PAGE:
Published in Construction Financial Management Association's January/February 2022 issue of Building Profits magazine.
When the Financial Accounting Standards Board (FASB) issued Revenue from Contracts with Customers (Topic 606), some of the accounting practices commonly used by contractors under ASC 605-35, which codified the previous guidance known as SOP 81-1, were no longer allowed. One such item of interest was the accounting for materials purchased or allocated to a project that was not yet installed — commonly referred to as uninstalled materials.
What qualifies as uninstalled materials?
Since contractors can, for the most part, recognize revenue under Topic 606 in a manner that is largely consistent with the percentage-of-completion method (PCM) of accounting under Topic 605 (reporting contract revenues based upon the ratio of the cost incurred on the project to the total estimated cost), some of the changes to revenue recognition addressed by Topic 606 have been occasionally overlooked. One of those changes relates to materials that have been purchased for a specific project but have not yet been installed. When examining the intricacies of Topic 606, it is easy to see how there can be a lack of understanding among construction contractors regarding what specifically qualifies as uninstalled materials.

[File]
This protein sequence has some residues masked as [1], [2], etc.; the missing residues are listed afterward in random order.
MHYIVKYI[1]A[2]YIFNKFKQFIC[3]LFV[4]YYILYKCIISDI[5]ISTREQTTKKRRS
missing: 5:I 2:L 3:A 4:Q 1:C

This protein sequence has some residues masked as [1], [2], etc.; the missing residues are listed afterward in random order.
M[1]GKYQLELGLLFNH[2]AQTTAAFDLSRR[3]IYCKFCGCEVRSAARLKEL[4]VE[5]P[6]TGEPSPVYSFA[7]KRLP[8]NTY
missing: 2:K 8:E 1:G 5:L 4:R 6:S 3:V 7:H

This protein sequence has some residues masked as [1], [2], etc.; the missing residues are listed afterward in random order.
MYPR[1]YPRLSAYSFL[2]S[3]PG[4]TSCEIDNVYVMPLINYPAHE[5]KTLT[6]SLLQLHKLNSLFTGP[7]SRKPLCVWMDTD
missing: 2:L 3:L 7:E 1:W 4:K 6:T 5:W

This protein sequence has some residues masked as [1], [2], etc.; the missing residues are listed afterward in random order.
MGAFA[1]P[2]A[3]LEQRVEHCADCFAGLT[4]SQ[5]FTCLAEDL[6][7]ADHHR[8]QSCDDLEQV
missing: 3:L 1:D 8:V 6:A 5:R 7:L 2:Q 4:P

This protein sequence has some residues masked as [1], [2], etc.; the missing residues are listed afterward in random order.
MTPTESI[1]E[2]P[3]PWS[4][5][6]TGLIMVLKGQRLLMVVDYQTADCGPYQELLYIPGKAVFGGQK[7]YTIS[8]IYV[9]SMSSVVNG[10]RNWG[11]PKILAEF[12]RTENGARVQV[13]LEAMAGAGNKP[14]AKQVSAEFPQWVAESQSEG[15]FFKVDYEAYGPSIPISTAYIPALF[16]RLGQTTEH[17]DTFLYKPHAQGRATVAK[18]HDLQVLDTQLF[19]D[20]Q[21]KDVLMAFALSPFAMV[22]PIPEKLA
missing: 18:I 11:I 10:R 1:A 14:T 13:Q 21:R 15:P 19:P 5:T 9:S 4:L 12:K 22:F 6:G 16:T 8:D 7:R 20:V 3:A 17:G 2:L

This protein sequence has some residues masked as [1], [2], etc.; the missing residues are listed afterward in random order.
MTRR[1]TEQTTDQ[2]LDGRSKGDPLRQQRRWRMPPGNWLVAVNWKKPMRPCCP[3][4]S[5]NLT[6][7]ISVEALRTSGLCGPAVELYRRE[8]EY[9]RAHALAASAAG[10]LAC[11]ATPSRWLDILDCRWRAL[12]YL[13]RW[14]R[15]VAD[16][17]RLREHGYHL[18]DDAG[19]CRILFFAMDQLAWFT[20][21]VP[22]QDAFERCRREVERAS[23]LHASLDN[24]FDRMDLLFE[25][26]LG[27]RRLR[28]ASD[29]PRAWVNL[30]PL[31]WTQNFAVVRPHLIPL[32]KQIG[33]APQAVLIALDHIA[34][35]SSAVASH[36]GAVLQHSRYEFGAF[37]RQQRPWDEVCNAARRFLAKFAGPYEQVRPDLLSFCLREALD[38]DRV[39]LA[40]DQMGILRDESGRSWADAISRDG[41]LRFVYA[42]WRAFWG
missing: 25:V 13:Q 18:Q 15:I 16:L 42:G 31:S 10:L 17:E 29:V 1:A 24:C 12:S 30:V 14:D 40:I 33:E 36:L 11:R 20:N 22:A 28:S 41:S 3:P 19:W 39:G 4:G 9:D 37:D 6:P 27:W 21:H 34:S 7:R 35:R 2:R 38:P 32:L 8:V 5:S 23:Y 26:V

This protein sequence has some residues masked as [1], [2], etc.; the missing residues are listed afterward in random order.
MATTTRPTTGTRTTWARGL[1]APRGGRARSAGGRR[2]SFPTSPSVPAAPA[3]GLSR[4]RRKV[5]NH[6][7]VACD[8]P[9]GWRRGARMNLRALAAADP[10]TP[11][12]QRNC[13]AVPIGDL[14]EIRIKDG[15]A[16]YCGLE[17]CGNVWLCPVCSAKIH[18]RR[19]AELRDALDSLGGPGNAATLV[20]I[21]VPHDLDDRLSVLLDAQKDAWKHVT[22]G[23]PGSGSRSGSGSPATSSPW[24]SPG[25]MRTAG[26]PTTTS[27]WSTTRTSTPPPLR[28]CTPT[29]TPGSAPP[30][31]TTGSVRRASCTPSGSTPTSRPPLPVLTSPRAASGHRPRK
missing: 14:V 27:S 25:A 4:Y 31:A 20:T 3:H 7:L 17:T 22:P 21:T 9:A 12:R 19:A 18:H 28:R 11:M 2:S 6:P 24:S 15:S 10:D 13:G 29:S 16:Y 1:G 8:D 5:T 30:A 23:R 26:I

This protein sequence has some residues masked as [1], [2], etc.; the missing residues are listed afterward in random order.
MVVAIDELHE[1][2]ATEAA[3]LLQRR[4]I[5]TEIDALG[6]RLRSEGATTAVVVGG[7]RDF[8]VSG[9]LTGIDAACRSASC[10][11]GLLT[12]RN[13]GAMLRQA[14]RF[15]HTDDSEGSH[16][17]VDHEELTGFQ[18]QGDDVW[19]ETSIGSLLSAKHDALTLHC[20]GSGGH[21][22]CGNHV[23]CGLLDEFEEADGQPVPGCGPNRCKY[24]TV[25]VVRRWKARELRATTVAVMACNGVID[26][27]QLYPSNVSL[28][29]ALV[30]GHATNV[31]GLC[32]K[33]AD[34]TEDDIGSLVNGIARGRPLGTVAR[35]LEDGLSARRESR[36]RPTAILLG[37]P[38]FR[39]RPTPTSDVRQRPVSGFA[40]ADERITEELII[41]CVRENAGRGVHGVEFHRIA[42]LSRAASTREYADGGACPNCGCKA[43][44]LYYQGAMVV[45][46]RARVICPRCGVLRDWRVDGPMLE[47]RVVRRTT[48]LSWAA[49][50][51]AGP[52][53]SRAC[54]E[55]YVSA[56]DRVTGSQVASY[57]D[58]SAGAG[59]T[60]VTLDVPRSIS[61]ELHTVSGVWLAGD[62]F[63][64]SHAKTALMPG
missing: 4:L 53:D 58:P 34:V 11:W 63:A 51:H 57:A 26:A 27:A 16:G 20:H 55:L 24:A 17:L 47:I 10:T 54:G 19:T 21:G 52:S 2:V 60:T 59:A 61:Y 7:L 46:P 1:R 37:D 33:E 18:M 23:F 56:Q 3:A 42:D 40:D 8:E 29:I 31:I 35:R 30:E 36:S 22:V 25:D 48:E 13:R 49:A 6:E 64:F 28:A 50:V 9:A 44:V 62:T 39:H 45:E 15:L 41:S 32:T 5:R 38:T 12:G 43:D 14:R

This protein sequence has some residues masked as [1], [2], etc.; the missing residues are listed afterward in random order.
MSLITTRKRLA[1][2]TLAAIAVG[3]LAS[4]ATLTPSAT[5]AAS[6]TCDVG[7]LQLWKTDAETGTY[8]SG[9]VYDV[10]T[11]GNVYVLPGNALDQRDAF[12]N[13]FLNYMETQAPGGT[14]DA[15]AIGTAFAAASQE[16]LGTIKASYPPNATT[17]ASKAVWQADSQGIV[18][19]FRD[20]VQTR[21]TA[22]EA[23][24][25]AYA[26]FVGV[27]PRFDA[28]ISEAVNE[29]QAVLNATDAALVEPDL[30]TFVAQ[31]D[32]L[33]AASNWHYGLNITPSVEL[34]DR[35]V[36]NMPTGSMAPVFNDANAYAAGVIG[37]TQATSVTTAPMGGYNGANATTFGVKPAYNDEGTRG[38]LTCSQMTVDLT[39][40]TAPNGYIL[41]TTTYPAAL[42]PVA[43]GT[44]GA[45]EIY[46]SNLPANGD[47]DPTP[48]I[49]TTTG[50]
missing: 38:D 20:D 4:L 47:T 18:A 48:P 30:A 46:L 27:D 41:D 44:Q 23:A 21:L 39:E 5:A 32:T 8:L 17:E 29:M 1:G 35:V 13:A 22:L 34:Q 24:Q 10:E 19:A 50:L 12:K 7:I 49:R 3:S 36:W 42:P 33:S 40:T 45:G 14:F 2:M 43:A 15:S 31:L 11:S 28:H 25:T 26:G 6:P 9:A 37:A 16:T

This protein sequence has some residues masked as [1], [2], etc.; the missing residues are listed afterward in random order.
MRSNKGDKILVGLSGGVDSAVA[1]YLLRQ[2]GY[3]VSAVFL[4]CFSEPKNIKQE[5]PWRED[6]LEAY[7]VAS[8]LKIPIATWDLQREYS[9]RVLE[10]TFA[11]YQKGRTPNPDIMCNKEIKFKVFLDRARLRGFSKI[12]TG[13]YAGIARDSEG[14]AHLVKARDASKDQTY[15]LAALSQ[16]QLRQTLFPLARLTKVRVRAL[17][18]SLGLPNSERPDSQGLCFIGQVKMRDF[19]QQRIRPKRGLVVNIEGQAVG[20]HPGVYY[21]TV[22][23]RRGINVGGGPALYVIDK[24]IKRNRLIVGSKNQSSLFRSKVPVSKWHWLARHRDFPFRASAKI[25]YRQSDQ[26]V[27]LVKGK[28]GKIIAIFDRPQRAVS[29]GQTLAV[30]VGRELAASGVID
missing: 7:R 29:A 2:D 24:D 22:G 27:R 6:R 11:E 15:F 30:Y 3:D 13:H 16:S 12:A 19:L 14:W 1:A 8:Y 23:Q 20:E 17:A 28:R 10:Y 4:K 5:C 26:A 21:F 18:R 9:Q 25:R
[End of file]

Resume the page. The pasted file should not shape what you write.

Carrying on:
One reason some contractors may not view uninstalled materials as a pertinent issue is because they typically buy materials as they use them. So when they apply the concepts of Topic 606, the amount of time it takes to install the material after it is received is so limited that the risk of a significant amount of uninstalled materials included in the cost-to-cost method is low. Also, most small- to mid-sized construction companies or independent contractors buy materials on a project-by-project basis and may view the uninstalled material guidelines as something that does not have a meaningful effect on their business since they already incurred the cost of the material.
However, in ASC 606-10-55-21, FASB specifically noted that a shortcoming of the PCM of accounting was that there may not be a direct relationship between the entity’s inputs (cost incurred) and the transfer of the good or service to the customer (satisfaction of the performance obligation). Certain types of contractors are more prone to this shortcoming than others.
A GC that subcontracts all the tasks in a project probably didn’t lose a lot of sleep thinking about Topic 606 and how to apply uninstalled materials in the PCM calculation; however, the contractor hired to build the elevator system probably did. While the purchasing agent who was able to get a deal on all the drywall isn’t thinking about the accounting ramifications, the financial manager should be thinking about whether the procurement of the drywall is: